## A Dinner Puzzle

We know that Truthers always tell the truth but Liars will always speak falsely.

An island comprises entirely of Liars and Truthers..

Precisely 45 people attended a dinner in the island. Each one of them sat at a big round table.

After the dinner was over, each of the attendees was asked about their neighbours, and each stated that they were seated between one Liar and one Truther.

It transpired later that precisely two of the Truthers were mistaken in their statements.

Determine the number of Liars And Truthers attending the dinner.

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 Sorry, my first answer was wrong: K Sengupta It looks quite possible that there was only two Truthers, that they were mistaken, and that they were not sitting close to each other. I am sure if there is only one solution to this problem. Michel
 Sengupta, I tried for 9 people, and found 6 truther and 3 liars. For more people I don't know. Michel

## A Dinner Puzzle

Deleted it sorry my first answer was rubbish kinda misread the question thus it was stupid.

Spoiler:-

I have it I think, 15 liars and 30 truthers.

Pattern starts LTLTTT and then LTTLTT til the end.

I think that works? Two mistaken truthers at the start.
1____________________________________________45
LTLTTTLTTLTTLTTLTTLTTLTTLTTLTTLTTLTTLTTLTTLTT

 I think that there might be 14 liars and 31 truth tellers.I think this is the answer.

Use
 [color=#ededed]They are eating steak with au gratin potatos and a side salad with a balsamic vinegrette[/color$$]$$Just like this, which reminded me I should of spoilered my answer,oops
ten of the best characters

 T=truth teller L= lier T'=mistaken truth teller It is assumed that T and L both see T' as a T (they don't know of mistake) possible adjacent seating for mistaken truth teller T' are LT'L and TT'T all other seats must be LTT LTT LTT LTT LTT etc so a solution is LTT ..LT'L TT'T ..LTT LTT LTT LTT UNTIL 45 SEATS so this gives 15 L and 30 T with two of the Ts being T'
 Vamfun don't forget to use the spoiler colour see post no.6 above. ie Spoiler: Well that's two of us with that solution, I think it must be the right one, if you try other combinations it doesn't work, so I'm hazarding a guess it's the only solution, although?

 Quote by Schrodinger's Dog Well that's two of us with that solution, I think it must be the right one, if you try other combinations it doesn't work, so I'm hazarding a guess it's the only solution, although?
Yep! I'll see if I can prove it:

For starters, we must state a couple assumptions:
1) The liars all told falsehoods (NONE of the liars were next to both a truth teller and a liar)
2) Exactly two of the truth tellers were mistaken, the rest were correct in stating that they sat next to both a liar and a truth teller.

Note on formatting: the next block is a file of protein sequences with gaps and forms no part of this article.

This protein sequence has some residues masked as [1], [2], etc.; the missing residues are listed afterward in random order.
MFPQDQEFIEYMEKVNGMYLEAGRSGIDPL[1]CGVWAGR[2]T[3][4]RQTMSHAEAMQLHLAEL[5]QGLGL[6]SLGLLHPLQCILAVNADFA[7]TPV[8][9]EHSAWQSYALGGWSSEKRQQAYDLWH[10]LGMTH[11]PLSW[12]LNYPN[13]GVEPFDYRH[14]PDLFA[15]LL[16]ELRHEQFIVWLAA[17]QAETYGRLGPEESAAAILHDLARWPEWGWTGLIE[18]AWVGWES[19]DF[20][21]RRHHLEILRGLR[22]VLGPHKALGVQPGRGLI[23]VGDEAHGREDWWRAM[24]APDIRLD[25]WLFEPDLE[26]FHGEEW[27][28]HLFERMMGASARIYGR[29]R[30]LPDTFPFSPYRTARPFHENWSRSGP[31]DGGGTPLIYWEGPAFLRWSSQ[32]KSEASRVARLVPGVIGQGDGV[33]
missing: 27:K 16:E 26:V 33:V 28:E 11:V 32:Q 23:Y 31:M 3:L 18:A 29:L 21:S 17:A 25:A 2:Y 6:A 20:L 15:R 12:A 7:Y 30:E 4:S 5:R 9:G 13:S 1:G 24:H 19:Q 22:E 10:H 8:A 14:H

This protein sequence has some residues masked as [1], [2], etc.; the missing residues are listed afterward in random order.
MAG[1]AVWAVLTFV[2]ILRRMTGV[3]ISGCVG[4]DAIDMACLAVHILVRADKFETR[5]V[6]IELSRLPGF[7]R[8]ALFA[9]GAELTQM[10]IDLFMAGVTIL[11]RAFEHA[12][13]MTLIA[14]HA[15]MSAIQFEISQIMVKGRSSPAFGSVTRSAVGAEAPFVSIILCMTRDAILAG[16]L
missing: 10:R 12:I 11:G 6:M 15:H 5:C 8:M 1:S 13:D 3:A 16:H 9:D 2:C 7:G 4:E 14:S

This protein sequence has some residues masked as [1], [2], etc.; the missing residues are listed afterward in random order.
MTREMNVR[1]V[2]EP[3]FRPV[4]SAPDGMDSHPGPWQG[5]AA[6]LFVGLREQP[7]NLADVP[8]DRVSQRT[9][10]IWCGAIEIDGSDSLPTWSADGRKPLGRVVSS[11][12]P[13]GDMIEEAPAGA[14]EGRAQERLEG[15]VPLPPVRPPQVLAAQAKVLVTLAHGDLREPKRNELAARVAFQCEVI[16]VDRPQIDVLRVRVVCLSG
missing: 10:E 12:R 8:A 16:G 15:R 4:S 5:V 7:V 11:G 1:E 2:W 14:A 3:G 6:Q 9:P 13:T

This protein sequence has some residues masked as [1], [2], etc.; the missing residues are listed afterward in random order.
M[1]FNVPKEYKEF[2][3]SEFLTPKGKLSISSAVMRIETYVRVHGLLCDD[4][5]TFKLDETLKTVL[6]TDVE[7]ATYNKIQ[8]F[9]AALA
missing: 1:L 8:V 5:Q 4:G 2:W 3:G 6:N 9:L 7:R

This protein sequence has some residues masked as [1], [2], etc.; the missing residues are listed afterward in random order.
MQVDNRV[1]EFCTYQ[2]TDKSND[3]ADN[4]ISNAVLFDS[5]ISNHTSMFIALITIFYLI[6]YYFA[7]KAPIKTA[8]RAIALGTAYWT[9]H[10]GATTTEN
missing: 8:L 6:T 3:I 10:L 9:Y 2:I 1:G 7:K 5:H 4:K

Now, there's *one* possibility that's really easy, which is:

Solution A) FFFFFFFFFFFFFFFFFFFFFFFFFFFFFFFFFFFFFFFFFFFFF

But because we know that there are at least two truth tellers who attended the dinner, this answer is wrong.

We can also easily deduce that no two liars sat next to each other. The possibilities would be as follows:

...TFFT... <-- this would make both middle liars correct, and is disqualified
...TFFF... <-- this would make the leftmost liar correct, disqualified
...FFFT... <-- this would make the rightmost liar correct, disqualified
...FFFF... <-- this is plausible, but leads ONLY to Solution A, which is wrong.

Therefore, no two liars sat next to each other.

From that, we know that there are at MOST 22 liars, which means at LEAST 23 truth tellers. And that means that there are at least 21 truth tellers who were correct in their statements. As a result, we know that there are a minimum of 11 liars, because the 21 truth tellers all correctly reference at least one liar who was known to be at the dinner, but half of the accurate truth tellers may have been referencing the same liars.

So! Between 11 and 22 liars, proven.

We've shown that no liars can be seated next to each other. This means that *EVERY* liar must be seated in between TWO truth tellers. And, the vast majority of those truth tellers must in turn be seated next to *another* truth teller because the majority of truth tellers are correct in their assesments.

The only thing left are the anomolies. The anomolous truth tellers can either be seated as TTT or FTF. The remainder of people MUST be situated in the pattern: ...TTFTTFTTF... The pattern itself is therefore a multiple of 3.

Hence, we are left with possibilities:
insert a TTT and a TTT
insert a TTT and a FTF
insert a FTF and a FTF

But notice that by inserting a TTT into the pattern, we must NECESSARILY be adding *one* person (a truth teller) to a single phase of the pattern. And conversely, by inserting an FTF into the pattern, we must necessarily be REMOVING one person (a truth teller) from the pattern. So, let's reanalyze our possibilities:

insert a TTT and a TTT - wrong, this would add 2, and our total would not be a multiple of 3.

insert a TTT and a FTF - possible

insert a FTF and a FTF - wrong, this would remove 2, and our total would not be a multiple of 3.

As a result, we must take our base pattern of TTFTTFTTF, and insert a TTT and an FTF, in order to keep the total at 45. Where we add them is irrelevant.

If we start with our base pattern, we get that there must be twice as many truth tellers as liars, or 30 truth tellers and 15 liars. Then, we put in the necessary TTT, and we get 31 truth tellers and 15 liars. Finally, we put in the necessary FTF, and we go back to having 30 truth tellers and 15 liars.

Therefore, the solution of 30 truth tellers and 15 liars is unique.

Bam!

DaveE

 Superb. Well done I can't see a flaw in your logic.
 Thanks.... not sure how to do it but here goes.
 That's it, if you can edit your last post with the answer with this colour so it's spoilered. I'm not sure, but I suspect you could ask a mentor or admin to do that if not?